This Haitian immigrant developed essential Alzheimer’s medication that is going to be highly rewarding

BY Preta Peace Namasaba February 28, 2024 3:03 AM EDT
Dr. Herriot Tabuteau. Photo credit: Dr. Herriot Tabuteau

America is the land of dreams – for people seeking opportunities and those who benefit from their ingenuity. But these dreams are often snatched away by Alzheimer’s disease as people lose a sense of self through dementia. Scientists are yet to fully understand the exact cause of Alzheimer’s, attributing risk to factors such as increasing age, family history and lifestyle choices. One thing is for certain, the number of Americans living with Alzheimer’s is growing – and growing fast.

Data shows that more than 6 million Americans of all ages have Alzheimer’s. In 2023, an estimated 6.7 million Americans age 65 and older were found to be living with Alzheimer’s. Approximately one in nine people aged 65 and older has Alzheimer’s. Moreover, as the size of the U.S. population age 65 and older continues to grow, so does the number and proportion of Americans with Alzheimer’s or other dementias.

There is however hope for the future. Haitian immigrant Dr. Herriot Tabuteau’s biopharmaceutical firm has developed an essential medication for the agitation associated with Alzheimer’s disease. This treatment is a lifeline to the millions of patients living with Alzheimer’s and their caregivers. Like his groundbreaking medicines, Tabuteau’s trajectory has been one of excellence and remarkable reach.

Tabuteau immigrated to the U.S. from Haiti when he was nine years old. An academically gifted child, he excelled at school. He wrote a book called “How to Get A’s in School,” published by New York’s LBT Publishing while in junior high school. Tabuteau graduated from Wesleyan University with a bachelor’s degree in molecular biology and biochemistry in 1989.

He went on to earn his medical degree from the Yale School of Medicine where his fascination with the human brain thrived. Tabuteau’s honor thesis focused on studying the brain tissue of people who have epilepsy but are resistant to anti-seizure medication. He aimed to study GABA activity, the neurotransmitter believed to be able to inhibit seizures. His mentors thought he would become a neurosurgeon but Tabuteau decided to pursue investment banking instead.

Tabuteau began his professional career working as an analyst for Goldman Sachs where he specialized in healthcare analysis. He went on to work as a Senior Research Analyst at Banc of America Securities covering the hospital supplies sector and later as the healthcare analyst at Kingdon Capital. He then became a Senior Analyst and Partner at Healthco/S.A.C. Capital (now  HealthCor) where he was responsible for the biotechnology, genomics, and instrumentation portfolios. With this unique background in both medicine and investment banking, Tabuteau set out to create his own firm.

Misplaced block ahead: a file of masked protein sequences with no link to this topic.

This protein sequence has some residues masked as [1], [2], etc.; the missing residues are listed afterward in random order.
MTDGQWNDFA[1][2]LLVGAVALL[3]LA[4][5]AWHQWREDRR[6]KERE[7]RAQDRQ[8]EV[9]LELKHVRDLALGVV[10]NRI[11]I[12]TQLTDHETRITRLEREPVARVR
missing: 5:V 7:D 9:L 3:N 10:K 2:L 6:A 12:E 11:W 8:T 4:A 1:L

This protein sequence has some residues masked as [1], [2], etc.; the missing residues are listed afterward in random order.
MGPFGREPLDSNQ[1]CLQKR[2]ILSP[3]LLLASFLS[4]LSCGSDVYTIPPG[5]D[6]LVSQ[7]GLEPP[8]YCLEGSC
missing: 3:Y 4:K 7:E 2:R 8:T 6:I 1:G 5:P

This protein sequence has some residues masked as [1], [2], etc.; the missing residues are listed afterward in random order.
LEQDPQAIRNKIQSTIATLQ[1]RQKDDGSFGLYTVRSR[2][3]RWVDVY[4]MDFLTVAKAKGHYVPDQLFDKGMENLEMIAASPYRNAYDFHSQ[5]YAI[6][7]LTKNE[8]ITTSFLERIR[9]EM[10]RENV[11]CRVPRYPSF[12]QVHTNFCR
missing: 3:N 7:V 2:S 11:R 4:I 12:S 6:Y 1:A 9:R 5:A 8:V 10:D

In 2015, Tabuteau founded Axsome Therapeutics,  a biopharmaceutical company developing and delivering new therapies for the management of central nervous system (CNS) disorders. The company develops drugs for treating ailments such as depression, chronic pain, and Alzheimer’s. Axsome remained under the radar for several years after going public in 2015. However, after reporting positive data in several clinical trials, its stock tremendously exploded within a single year. 

Axsome Therapeutics has developed a drug called AXS-05, a breakthrough medication for the agitation associated with Alzheimer’s disease. It is based on two off-patent drugs, Wellbutrin (bupropion) and cough syrup (dextromethorphan). The US Food and Drug Administration (FDA) granted AXS-05 breakthrough therapy designation for agitation in 2020. In 2022, the FDA approved AXS-05 to treat major depressive disorder, making it the first oral NMDA receptor agonist approved for this condition. Marketed as Auvelity, the drug brought in $130 million in net product sales last year.

“The ACCORD results complement, and are consistent with, those from the previously completed positive ADVANCE-1 trial. We intend to discuss these findings with the FDA in the context of the ongoing clinical development of AXS-05 in this indication, with the goal of providing a much needed treatment to the millions of patients living with Alzheimer’s disease agitation and their caregivers,” Tabuteau said about his company’s breakthrough medication.

In addition, Axsome has developed an investigational drug AXS-07 to treat migraines. The biotech company acquired Sunosi, a drug for narcolepsy from Jazz Pharmaceuticals in 2022. Sunosi is the first and only dual-acting dopamine and norepinephrine reuptake inhibitor approved by the FDA to treat excessive daytime sleepiness associated with narcolepsy or obstructive sleep apnea. Acquired at $53 million, the drug brought in $74 million in net product revenue in 2023 and is projected to hit $1 billion in sales in other treatment categories.

Axsome’s stock has risen by 570 percent since its IPO, giving the company a market cap of $2.2 billion. Tabuteau owns 22 percent of the company’s outstanding shares. Espousing a press-shy persona, he is saving millions of lives away from the limelight.